Weight cycling and cardiovascular outcome in women with suspected ischemia: A report from the NHLBI-sponsored WISE Study

Academic Article


  • Background We previously reported in a cross-sectional analysis an adverse relationship between weight cycling and HDL-cholesterol but not angiographic obstructive coronary artery disease (CAD) among women undergoing coronary angiography for suspected ischemia in the NHLBI-sponsored Women’s Ischemia Syndrome Evaluation (WISE). We now examine the relationship between weight cycling and prospective adverse cardiovascular outcome in this group. Methods 795 women enrolled between 1996–2001 in the WISE undergoing coronary angiography for evaluation of suspected ischemia and followed for a median of 6.0 years (interquartile range = 3.4 years). Adverse outcome was defined as a composite of all-cause death, cardiovascular mortality, non-fatal myocardial infarction, non-fatal stroke, and hospitalization for heart failure. Weight cycling was defined as the intentional loss of at least 10 lbs. (4.5 kgs.) at least three times during the women’s lifetime. Results Women (n = 224) who reported a history of weight cycling were younger; more often white and better educated compared those without this history. At baseline, women with a weight cycling history had lower HDL-C values, higher body mass index, larger waist circumferences and higher values for fasting blood sugar, but no difference in obstructive CAD prevalence or severity. There was an inverse relationship between weight cycling and adverse composite cardiovascular outcome, whereby fewer of women with a history of weight cycling experienced an adverse outcome as compared to non-cyclers (21% vs 29%, respectively, p = 0.03). Conclusions Despite an adverse association with HDL-cholesterol in women undergoing coronary angiography for suspected ischemia, weight cycling was associated with a lower adverse outcome rate in women with suspected ischemia.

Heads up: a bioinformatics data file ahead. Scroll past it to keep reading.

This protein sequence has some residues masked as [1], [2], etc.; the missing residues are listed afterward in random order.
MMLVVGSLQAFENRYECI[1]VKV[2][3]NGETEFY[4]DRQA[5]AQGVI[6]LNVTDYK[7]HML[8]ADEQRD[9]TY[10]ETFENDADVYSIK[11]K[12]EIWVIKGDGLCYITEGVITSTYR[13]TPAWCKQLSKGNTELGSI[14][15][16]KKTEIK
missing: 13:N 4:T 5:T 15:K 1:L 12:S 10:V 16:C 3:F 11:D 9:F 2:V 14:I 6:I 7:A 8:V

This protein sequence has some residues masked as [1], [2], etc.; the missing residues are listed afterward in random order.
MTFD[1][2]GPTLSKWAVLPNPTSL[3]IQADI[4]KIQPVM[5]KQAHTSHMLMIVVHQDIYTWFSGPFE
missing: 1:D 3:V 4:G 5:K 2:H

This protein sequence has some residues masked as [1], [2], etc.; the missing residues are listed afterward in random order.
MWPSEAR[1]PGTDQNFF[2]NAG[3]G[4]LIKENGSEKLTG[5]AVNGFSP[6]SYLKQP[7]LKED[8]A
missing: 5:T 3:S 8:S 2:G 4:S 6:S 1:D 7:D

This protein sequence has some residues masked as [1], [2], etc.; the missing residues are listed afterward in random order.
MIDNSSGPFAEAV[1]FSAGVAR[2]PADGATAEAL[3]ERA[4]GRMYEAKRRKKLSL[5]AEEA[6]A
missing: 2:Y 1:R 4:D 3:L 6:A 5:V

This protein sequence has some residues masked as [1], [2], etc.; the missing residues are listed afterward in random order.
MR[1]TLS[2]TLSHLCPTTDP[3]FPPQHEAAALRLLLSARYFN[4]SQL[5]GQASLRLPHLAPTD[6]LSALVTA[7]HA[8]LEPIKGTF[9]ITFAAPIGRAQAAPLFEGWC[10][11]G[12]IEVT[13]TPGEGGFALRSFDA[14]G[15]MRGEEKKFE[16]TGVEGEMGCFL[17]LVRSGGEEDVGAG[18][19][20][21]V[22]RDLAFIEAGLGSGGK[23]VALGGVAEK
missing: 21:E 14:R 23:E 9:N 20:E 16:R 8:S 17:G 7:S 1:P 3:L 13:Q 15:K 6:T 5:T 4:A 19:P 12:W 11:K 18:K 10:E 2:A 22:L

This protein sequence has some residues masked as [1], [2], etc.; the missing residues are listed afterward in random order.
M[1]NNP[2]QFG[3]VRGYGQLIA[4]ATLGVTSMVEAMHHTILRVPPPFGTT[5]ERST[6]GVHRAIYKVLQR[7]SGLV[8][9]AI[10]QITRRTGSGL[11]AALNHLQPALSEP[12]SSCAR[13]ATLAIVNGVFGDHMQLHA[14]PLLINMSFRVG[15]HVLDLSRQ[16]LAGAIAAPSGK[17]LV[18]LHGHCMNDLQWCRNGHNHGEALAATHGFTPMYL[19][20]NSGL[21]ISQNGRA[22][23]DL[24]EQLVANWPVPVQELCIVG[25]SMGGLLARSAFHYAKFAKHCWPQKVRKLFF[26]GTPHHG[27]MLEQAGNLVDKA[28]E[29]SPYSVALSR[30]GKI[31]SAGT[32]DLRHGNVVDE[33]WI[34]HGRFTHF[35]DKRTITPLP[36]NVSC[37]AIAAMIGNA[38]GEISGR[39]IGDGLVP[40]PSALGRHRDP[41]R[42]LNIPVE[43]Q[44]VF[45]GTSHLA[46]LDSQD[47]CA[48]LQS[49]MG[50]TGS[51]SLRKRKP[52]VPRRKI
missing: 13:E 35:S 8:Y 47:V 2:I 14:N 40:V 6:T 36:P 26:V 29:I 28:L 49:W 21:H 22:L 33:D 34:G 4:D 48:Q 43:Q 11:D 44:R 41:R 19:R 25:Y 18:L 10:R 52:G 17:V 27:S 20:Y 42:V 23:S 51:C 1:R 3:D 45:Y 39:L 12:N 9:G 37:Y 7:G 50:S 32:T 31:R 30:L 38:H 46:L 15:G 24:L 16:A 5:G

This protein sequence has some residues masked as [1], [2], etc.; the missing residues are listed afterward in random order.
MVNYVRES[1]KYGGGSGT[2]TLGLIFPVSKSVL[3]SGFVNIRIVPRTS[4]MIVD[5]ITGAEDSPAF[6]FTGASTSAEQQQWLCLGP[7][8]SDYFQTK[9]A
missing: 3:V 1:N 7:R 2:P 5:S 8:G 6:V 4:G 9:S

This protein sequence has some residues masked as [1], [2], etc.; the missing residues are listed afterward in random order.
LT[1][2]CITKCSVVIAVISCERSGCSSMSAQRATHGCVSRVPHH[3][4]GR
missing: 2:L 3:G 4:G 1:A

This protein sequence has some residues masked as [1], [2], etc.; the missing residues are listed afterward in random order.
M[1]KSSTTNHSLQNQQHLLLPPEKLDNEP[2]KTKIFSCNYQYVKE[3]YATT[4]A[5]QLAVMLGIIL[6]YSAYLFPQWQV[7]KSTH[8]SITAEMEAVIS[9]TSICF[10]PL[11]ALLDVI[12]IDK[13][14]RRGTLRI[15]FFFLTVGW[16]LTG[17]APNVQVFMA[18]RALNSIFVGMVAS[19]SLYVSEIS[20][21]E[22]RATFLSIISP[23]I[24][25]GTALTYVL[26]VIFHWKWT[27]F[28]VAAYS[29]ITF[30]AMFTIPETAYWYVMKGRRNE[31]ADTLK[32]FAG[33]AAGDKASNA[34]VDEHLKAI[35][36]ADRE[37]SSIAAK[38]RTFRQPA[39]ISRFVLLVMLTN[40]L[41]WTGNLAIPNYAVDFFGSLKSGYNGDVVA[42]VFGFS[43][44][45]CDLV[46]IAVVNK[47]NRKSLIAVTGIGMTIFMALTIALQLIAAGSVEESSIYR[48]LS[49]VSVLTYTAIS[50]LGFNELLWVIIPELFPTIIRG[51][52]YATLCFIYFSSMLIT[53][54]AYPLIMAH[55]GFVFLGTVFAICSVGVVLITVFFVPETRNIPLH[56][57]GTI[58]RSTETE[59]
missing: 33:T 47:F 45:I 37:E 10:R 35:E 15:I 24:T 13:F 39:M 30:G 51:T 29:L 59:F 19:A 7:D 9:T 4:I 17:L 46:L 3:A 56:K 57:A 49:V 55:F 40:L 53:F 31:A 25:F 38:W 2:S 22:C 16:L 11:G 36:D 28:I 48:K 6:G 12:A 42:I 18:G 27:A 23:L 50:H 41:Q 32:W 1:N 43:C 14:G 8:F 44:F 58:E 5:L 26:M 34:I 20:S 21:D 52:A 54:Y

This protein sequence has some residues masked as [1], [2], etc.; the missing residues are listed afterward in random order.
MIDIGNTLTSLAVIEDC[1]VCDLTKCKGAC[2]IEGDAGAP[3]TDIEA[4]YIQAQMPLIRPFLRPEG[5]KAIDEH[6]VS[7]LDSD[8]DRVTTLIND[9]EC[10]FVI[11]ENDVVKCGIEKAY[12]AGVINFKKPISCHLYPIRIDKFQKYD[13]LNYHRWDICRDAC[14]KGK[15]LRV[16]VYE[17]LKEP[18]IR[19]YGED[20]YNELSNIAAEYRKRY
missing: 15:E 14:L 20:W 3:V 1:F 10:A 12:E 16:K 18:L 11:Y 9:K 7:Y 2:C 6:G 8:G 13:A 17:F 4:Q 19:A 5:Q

• Authors

    Published In

  • PLoS One  Journal
  • Digital Object Identifier (doi)

    Pubmed Id

  • 15823901
  • Author List

  • Noel Bairey Merz C; Olson MB; Kelsey SF; Bittner V; Reis SE; Reichek N; Handberg E
  • Volume

  • 13
  • Issue

  • 12